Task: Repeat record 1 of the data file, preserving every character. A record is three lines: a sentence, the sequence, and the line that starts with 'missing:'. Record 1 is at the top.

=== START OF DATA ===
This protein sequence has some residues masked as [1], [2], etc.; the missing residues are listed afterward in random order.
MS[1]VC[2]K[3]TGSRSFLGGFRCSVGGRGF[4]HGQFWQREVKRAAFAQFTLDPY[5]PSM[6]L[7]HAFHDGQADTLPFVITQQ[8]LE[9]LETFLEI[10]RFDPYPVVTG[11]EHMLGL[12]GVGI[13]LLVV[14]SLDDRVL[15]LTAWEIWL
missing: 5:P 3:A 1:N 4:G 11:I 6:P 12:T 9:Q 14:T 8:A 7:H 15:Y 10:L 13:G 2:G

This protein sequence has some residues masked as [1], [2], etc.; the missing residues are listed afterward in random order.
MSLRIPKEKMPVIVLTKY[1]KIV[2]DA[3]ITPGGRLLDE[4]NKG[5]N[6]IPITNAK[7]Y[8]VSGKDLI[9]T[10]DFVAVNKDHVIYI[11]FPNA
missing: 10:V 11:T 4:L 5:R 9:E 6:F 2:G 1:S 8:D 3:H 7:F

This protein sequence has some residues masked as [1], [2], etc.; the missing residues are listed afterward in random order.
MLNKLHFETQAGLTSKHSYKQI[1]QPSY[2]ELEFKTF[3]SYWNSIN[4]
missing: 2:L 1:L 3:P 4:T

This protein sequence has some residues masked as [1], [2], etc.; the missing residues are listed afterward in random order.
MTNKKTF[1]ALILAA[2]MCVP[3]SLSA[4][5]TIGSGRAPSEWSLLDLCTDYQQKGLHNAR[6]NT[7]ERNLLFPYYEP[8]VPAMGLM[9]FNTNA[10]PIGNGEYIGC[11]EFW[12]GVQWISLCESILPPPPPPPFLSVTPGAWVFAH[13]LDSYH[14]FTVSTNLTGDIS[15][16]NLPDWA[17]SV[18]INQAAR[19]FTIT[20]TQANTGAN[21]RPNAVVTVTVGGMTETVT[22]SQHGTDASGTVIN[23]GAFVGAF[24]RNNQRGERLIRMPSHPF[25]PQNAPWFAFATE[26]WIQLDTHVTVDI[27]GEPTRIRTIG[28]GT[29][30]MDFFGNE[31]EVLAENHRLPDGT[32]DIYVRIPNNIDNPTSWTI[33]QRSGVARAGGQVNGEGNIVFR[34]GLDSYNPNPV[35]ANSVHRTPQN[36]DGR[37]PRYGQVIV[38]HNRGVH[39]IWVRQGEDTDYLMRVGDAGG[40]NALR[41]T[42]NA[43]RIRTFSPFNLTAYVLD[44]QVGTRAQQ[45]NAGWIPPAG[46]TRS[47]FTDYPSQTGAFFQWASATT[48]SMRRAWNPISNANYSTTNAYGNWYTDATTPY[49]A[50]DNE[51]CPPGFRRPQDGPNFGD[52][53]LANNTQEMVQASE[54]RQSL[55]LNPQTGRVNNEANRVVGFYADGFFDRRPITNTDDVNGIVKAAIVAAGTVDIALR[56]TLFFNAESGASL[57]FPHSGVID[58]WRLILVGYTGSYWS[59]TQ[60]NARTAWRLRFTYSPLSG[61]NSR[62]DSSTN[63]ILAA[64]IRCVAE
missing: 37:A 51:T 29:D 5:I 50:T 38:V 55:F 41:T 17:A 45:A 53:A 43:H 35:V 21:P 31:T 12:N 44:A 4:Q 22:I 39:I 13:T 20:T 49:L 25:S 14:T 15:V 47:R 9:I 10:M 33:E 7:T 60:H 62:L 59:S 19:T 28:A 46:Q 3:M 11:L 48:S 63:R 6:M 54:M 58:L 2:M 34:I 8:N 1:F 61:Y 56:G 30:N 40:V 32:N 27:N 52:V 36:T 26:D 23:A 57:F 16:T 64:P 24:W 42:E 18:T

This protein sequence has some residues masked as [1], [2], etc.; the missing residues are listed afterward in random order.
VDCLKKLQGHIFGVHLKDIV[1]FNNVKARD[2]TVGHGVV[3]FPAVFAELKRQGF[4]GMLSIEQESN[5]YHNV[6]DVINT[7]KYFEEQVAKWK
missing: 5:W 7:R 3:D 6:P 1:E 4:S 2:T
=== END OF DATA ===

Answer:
This protein sequence has some residues masked as [1], [2], etc.; the missing residues are listed afterward in random order.
MS[1]VC[2]K[3]TGSRSFLGGFRCSVGGRGF[4]HGQFWQREVKRAAFAQFTLDPY[5]PSM[6]L[7]HAFHDGQADTLPFVITQQ[8]LE[9]LETFLEI[10]RFDPYPVVTG[11]EHMLGL[12]GVGI[13]LLVV[14]SLDDRVL[15]LTAWEIWL
missing: 5:P 3:A 1:N 4:G 11:I 6:P 12:T 9:Q 14:T 8:A 7:H 15:Y 10:L 13:G 2:G